Tax hikes not a fix, Dem tells Grand Junction chamber reps
DENVER — The state’s budget is in a fine mess, and neither raising taxes nor cutting programs is enough to fix it, a state lawmaker told a group of Grand Junction business owners Thursday.
Rep. Jack Pommer, D-Louisville and chairman of the Joint Budget Committee, told about two dozen members of the Grand Junction Area Chamber of Commerce that raising taxes or cutting programs won’t address the core problem.
“This problem is going to go on unless we cut the budget substantially or raise taxes, and I’m not sure either is possible,” he said. “A lot of people don’t realize the economy is not going to come back adequately enough to meet caseload (spending). The problem started in 1999 when the state cut taxes but not spending.”
Pommer said political realities are the reason why neither is achievable.
Lawmakers won’t put a measure on the ballot to raise taxes to the level necessary to cover spending needs, and no one wants to cut whole departments, such as higher education or transportation, which is what it would take, he said.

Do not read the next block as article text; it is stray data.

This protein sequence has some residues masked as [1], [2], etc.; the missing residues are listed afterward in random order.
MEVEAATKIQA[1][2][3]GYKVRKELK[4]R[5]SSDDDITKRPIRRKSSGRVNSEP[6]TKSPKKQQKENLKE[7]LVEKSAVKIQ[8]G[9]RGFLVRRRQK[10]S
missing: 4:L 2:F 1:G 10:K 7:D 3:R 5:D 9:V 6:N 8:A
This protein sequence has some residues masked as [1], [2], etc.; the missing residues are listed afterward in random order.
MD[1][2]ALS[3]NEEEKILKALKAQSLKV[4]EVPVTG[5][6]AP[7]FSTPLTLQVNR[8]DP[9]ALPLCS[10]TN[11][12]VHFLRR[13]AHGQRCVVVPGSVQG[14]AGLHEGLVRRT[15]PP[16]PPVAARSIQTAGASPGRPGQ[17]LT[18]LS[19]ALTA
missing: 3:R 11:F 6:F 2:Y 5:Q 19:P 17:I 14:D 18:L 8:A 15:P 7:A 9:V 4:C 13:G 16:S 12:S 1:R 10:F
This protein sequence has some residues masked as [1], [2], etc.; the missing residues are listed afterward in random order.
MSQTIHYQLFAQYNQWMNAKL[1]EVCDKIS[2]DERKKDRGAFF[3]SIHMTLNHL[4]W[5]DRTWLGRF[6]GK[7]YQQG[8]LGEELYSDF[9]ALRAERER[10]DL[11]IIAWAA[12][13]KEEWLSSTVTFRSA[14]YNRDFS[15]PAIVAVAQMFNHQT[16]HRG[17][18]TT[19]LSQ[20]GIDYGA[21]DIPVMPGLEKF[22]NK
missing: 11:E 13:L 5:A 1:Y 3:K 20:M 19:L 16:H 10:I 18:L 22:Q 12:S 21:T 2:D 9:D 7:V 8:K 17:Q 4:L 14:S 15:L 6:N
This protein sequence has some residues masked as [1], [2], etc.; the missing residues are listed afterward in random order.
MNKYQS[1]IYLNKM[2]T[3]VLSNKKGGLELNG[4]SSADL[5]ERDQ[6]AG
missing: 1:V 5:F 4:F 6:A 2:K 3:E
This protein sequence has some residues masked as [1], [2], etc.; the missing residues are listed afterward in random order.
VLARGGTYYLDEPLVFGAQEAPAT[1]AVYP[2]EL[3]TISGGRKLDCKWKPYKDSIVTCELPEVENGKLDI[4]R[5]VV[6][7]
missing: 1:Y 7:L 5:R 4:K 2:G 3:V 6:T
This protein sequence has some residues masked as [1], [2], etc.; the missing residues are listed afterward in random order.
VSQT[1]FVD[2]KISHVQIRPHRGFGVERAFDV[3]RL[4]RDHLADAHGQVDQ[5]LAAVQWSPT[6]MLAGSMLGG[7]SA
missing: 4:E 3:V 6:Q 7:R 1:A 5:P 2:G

“It’s going to take somebody else,” he said, hinting that some citizens group is likely going to have to take up the issue. “State government either can try to do everything badly, or focus on what it does well.”
The business owners came to hear state officials on a variety of subjects, including health care, ballot questions, transportation funding and state grants from severance taxes.
Secretary of State Bernie Buescher, a former Grand Junction lawmaker who talked to the group about what his office is doing, said legislators aren’t able to address the most serious issues because politics under the gold dome this session have become too vitriolic.
“I’ve never seen a session like this one before,” he said. “They’re saying outrageous things to each other. It seems to me two-thirds of the Legislature need a time out.”